Ireland drops to 9th in narrowing gender gap, report shows

Report by World Economic Forum also found that at the current rate of change, it will take more than two centuries for women to reach gender parity with men globally

Ireland has dropped one place to ninth position among the most advanced countries globally in narrowing the gender gap, according to a new report published by the World Economic Forum.

The report also found that at the current rate of change, it will take more than two centuries for women to reach gender parity with men globally, assessed across four measures: economic opportunity; political empowerment; educational attainment; and health and survival.

Iceland holds the top spot in the index for the 10th straight year, having closed 85.8 per cent of its overall gender gap. It is followed by Norway, Sweden, Finland and Nicaragua. New Zealand and the Philippines have both moved ahead of Ireland in the past year, according to the report, while Slovenia has dropped out of the top 10 countries.

The latest data on Ireland “records a slight gender gap in enrolment in primary education, thereby reopening its educational attainment gap for the first time since 2015,” according to the report. “However, the country this year also records an improvement in gender parity on women’s estimated earned income”.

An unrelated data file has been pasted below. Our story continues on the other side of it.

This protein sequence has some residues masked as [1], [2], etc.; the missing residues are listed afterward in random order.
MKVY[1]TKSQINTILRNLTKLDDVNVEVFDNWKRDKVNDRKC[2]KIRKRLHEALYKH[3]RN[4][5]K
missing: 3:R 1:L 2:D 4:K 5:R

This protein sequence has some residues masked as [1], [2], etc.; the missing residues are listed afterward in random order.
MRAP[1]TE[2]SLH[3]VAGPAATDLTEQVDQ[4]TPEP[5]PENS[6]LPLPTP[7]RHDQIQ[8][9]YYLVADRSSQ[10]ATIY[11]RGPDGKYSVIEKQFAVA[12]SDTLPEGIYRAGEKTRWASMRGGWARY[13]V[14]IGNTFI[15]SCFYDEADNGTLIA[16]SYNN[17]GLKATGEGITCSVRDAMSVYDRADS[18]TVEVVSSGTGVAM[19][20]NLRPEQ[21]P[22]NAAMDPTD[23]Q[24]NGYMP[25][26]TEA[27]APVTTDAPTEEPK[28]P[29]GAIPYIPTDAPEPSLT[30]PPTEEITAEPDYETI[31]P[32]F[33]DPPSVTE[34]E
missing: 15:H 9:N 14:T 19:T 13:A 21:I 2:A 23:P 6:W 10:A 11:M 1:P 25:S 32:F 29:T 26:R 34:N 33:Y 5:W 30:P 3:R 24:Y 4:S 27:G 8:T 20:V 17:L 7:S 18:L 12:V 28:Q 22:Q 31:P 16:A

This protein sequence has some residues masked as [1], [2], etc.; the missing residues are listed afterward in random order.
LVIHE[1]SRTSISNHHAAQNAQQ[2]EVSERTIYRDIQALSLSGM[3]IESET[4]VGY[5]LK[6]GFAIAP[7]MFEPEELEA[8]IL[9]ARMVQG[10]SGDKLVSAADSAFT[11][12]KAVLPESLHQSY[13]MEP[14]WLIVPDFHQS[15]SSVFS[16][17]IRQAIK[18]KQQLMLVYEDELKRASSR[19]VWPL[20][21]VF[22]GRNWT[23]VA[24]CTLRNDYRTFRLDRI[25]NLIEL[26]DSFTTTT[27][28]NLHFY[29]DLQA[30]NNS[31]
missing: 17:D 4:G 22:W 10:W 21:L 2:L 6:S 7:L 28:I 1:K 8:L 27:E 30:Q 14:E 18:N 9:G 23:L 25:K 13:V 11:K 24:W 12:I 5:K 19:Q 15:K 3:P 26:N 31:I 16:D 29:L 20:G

Last June, the Government published a Bill aimed at compelling employers to publish data on gender pay gaps, initially applying to companies with more than 250 staff, following on from similar rules that came into effect in the UK earlier this year.

The most recent figures from the Central Statistics Office show that women were paid 14 per cent less than men in Ireland in 2014, based on gross hourly earnings. That marked a widening from 12 per cent recorded two years earlier.

"Economies that will succeed in the Fourth Industrial Revolution will be those that are best able to harness all their available talent," said Klaus Schwab, founder and chief executive of the World Economic Forum. "Proactive measures that support gender parity and social inclusion and address historical imbalances are therefore essential for the health of the global economy as well as for the good of society as a whole."

Yemen, currently in the middle of a civil war that has produced what the United Nations has described as the world's worst humanitarian disaster, has come in at the bottom of the list of countries assessed by the WEF, in 149th place, marginally ahead of Pakistan, Iraq, Syria and Chad.

Joe Brennan

Joe Brennan

Joe Brennan is Markets Correspondent of The Irish Times